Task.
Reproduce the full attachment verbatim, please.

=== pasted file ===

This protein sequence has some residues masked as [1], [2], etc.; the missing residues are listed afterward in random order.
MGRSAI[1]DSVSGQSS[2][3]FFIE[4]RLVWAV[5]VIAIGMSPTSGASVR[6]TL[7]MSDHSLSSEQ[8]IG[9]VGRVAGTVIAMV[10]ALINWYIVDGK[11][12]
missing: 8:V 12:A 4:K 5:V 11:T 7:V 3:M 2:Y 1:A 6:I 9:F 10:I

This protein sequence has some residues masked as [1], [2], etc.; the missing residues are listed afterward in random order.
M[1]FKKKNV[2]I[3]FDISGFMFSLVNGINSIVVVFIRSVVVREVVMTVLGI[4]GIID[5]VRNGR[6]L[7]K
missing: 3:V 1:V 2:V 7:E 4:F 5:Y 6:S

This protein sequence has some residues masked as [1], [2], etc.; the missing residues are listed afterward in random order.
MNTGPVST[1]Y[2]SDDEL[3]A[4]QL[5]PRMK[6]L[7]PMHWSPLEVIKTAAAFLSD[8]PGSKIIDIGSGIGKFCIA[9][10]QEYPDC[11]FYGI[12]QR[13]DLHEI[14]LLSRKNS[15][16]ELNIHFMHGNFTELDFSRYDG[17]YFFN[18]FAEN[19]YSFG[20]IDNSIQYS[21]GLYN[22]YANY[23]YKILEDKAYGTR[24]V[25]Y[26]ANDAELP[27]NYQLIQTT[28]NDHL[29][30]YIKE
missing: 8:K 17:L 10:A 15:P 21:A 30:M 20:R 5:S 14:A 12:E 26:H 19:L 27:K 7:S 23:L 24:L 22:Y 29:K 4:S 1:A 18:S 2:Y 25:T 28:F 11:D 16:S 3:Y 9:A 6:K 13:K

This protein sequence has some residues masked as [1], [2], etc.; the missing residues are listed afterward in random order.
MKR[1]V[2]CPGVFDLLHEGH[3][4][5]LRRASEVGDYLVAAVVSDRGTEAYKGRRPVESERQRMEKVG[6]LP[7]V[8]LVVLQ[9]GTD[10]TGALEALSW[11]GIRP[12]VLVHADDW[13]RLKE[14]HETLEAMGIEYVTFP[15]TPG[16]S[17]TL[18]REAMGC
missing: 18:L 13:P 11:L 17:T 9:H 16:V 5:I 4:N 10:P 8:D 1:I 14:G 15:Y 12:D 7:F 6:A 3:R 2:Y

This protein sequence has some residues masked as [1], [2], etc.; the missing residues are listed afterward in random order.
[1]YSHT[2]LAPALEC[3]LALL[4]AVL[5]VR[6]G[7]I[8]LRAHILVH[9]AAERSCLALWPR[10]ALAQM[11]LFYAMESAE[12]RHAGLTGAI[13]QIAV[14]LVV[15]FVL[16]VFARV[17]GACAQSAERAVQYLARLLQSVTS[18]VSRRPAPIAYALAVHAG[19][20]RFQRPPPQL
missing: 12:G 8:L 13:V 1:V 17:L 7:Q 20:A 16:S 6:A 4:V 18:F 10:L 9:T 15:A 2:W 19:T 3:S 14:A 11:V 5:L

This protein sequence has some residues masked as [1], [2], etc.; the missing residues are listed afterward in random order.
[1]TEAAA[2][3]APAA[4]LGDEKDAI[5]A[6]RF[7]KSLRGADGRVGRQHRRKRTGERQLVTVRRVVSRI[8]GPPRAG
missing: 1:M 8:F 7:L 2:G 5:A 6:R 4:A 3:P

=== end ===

This protein sequence has some residues masked as [1], [2], etc.; the missing residues are listed afterward in random order.
MGRSAI[1]DSVSGQSS[2][3]FFIE[4]RLVWAV[5]VIAIGMSPTSGASVR[6]TL[7]MSDHSLSSEQ[8]IG[9]VGRVAGTVIAMV[10]ALINWYIVDGK[11][12]
missing: 8:V 12:A 4:K 5:V 11:T 7:V 3:M 2:Y 1:A 6:I 9:F 10:I

This protein sequence has some residues masked as [1], [2], etc.; the missing residues are listed afterward in random order.
M[1]FKKKNV[2]I[3]FDISGFMFSLVNGINSIVVVFIRSVVVREVVMTVLGI[4]GIID[5]VRNGR[6]L[7]K
missing: 3:V 1:V 2:V 7:E 4:F 5:Y 6:S

This protein sequence has some residues masked as [1], [2], etc.; the missing residues are listed afterward in random order.
MNTGPVST[1]Y[2]SDDEL[3]A[4]QL[5]PRMK[6]L[7]PMHWSPLEVIKTAAAFLSD[8]PGSKIIDIGSGIGKFCIA[9][10]QEYPDC[11]FYGI[12]QR[13]DLHEI[14]LLSRKNS[15][16]ELNIHFMHGNFTELDFSRYDG[17]YFFN[18]FAEN[19]YSFG[20]IDNSIQYS[21]GLYN[22]YANY[23]YKILEDKAYGTR[24]V[25]Y[26]ANDAELP[27]NYQLIQTT[28]NDHL[29][30]YIKE
missing: 8:K 17:L 10:A 15:P 21:A 30:M 20:R 5:S 14:A 12:E 26:H 19:L 27:K 7:S 23:L 24:L 22:Y 29:K 4:S 1:A 18:S 2:Y 25:T 28:F 11:D 16:S 3:Y 9:A 6:K 13:K

This protein sequence has some residues masked as [1], [2], etc.; the missing residues are listed afterward in random order.
MKR[1]V[2]CPGVFDLLHEGH[3][4][5]LRRASEVGDYLVAAVVSDRGTEAYKGRRPVESERQRMEKVG[6]LP[7]V[8]LVVLQ[9]GTD[10]TGALEALSW[11]GIRP[12]VLVHADDW[13]RLKE[14]HETLEAMGIEYVTFP[15]TPG[16]S[17]TL[18]REAMGC
missing: 18:L 13:P 11:L 17:T 9:H 16:V 5:I 4:N 10:P 8:D 1:I 14:G 15:Y 12:D 7:F 6:A 3:R 2:Y

This protein sequence has some residues masked as [1], [2], etc.; the missing residues are listed afterward in random order.
[1]YSHT[2]LAPALEC[3]LALL[4]AVL[5]VR[6]G[7]I[8]LRAHILVH[9]AAERSCLALWPR[10]ALAQM[11]LFYAMESAE[12]RHAGLTGAI[13]QIAV[14]LVV[15]FVL[16]VFARV[17]GACAQSAERAVQYLARLLQSVTS[18]VSRRPAPIAYALAVHAG[19][20]RFQRPPPQL
missing: 12:G 8:L 13:V 1:V 17:L 7:Q 20:A 16:S 6:A 4:V 18:F 10:L 9:T 15:A 2:W 19:T 3:S 14:A 11:V 5:L

This protein sequence has some residues masked as [1], [2], etc.; the missing residues are listed afterward in random order.
[1]TEAAA[2][3]APAA[4]LGDEKDAI[5]A[6]RF[7]KSLRGADGRVGRQHRRKRTGERQLVTVRRVVSRI[8]GPPRAG
missing: 1:M 8:F 7:L 2:G 5:A 6:R 4:A 3:P